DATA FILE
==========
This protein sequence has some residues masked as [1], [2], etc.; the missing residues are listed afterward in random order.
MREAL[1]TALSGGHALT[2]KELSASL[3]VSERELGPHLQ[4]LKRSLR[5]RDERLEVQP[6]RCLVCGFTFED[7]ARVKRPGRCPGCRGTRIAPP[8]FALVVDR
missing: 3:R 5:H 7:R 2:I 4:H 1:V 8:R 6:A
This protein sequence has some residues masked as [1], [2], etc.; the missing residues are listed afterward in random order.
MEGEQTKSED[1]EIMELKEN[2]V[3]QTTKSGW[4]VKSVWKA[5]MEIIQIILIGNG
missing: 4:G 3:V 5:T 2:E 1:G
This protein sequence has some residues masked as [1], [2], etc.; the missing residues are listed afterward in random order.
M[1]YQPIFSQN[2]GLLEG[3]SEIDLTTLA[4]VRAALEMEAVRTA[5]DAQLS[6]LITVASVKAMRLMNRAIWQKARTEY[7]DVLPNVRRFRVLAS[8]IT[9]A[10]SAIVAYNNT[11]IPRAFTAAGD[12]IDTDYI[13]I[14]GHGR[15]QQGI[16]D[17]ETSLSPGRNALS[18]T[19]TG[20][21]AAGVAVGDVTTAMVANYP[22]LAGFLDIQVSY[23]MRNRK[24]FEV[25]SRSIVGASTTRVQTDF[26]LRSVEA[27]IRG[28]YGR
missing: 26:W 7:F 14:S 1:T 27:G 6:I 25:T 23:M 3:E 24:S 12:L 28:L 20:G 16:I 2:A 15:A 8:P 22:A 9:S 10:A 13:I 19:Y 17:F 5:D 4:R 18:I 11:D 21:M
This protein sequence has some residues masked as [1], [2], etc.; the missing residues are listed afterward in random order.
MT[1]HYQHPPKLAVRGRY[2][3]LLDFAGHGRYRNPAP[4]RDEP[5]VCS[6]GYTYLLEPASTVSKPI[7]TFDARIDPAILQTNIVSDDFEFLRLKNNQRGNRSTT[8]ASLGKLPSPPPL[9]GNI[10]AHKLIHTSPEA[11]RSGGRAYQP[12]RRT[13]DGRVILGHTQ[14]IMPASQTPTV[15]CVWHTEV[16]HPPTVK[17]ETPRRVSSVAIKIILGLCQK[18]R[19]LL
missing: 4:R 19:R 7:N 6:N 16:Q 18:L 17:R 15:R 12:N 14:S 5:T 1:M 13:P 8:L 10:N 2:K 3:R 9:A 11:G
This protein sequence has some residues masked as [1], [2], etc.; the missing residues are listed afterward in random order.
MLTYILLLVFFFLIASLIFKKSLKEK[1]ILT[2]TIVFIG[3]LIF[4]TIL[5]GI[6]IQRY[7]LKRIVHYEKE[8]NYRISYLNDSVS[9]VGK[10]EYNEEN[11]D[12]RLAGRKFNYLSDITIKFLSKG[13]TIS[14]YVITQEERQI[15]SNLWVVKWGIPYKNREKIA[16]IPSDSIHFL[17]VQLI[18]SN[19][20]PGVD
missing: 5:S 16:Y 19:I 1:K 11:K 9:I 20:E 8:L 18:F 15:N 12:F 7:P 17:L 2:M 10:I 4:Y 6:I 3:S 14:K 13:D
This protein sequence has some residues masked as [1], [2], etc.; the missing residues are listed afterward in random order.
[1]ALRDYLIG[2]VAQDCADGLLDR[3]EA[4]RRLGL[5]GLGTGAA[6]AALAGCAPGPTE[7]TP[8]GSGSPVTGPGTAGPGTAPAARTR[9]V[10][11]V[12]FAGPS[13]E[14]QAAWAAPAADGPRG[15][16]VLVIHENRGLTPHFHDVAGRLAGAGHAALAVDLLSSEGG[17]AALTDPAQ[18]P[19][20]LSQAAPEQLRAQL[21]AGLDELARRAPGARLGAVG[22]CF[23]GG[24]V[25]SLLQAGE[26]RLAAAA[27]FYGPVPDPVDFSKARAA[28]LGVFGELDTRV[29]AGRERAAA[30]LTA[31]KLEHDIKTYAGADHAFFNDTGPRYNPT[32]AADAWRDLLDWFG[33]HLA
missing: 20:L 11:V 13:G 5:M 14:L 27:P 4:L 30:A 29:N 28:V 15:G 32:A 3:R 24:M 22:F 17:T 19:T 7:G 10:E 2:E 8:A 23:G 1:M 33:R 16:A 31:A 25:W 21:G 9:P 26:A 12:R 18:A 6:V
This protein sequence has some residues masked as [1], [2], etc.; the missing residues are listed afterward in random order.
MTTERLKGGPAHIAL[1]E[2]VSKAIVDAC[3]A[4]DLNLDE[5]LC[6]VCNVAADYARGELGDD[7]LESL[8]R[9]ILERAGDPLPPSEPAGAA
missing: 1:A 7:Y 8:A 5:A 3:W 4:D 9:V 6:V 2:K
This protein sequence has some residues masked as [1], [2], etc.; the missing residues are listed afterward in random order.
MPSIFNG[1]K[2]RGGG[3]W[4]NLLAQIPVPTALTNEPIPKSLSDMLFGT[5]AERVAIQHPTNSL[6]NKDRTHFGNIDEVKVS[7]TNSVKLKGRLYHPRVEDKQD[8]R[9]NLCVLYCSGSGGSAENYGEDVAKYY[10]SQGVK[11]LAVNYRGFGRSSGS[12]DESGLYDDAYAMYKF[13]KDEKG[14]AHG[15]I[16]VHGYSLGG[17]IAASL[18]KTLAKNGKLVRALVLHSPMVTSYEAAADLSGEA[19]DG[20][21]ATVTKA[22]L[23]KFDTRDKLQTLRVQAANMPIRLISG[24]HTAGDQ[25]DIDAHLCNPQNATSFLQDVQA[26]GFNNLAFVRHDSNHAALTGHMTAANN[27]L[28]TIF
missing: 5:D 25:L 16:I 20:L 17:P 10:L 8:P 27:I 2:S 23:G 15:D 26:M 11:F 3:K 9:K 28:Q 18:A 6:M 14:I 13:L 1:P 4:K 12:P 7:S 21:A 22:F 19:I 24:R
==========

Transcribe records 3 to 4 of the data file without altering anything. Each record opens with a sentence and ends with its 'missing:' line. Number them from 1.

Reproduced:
This protein sequence has some residues masked as [1], [2], etc.; the missing residues are listed afterward in random order.
M[1]YQPIFSQN[2]GLLEG[3]SEIDLTTLA[4]VRAALEMEAVRTA[5]DAQLS[6]LITVASVKAMRLMNRAIWQKARTEY[7]DVLPNVRRFRVLAS[8]IT[9]A[10]SAIVAYNNT[11]IPRAFTAAGD[12]IDTDYI[13]I[14]GHGR[15]QQGI[16]D[17]ETSLSPGRNALS[18]T[19]TG[20][21]AAGVAVGDVTTAMVANYP[22]LAGFLDIQVSY[23]MRNRK[24]FEV[25]SRSIVGASTTRVQTDF[26]LRSVEA[27]IRG[28]YGR
missing: 26:W 7:F 14:S 1:T 27:G 6:I 25:T 23:M 3:E 24:S 12:L 28:L 20:G 16:I 2:A 15:A 8:P 22:A 9:S 10:A 13:I 19:Y 17:F 5:D 4:R 18:I 11:D 21:M
This protein sequence has some residues masked as [1], [2], etc.; the missing residues are listed afterward in random order.
MT[1]HYQHPPKLAVRGRY[2][3]LLDFAGHGRYRNPAP[4]RDEP[5]VCS[6]GYTYLLEPASTVSKPI[7]TFDARIDPAILQTNIVSDDFEFLRLKNNQRGNRSTT[8]ASLGKLPSPPPL[9]GNI[10]AHKLIHTSPEA[11]RSGGRAYQP[12]RRT[13]DGRVILGHTQ[14]IMPASQTPTV[15]CVWHTEV[16]HPPTVK[17]ETPRRVSSVAIKIILGLCQK[18]R[19]LL
missing: 4:R 19:R 7:N 6:N 16:Q 18:L 17:R 15:R 12:N 14:S 5:T 1:M 13:P 8:L 10:N 2:K 3:R 9:A 11:G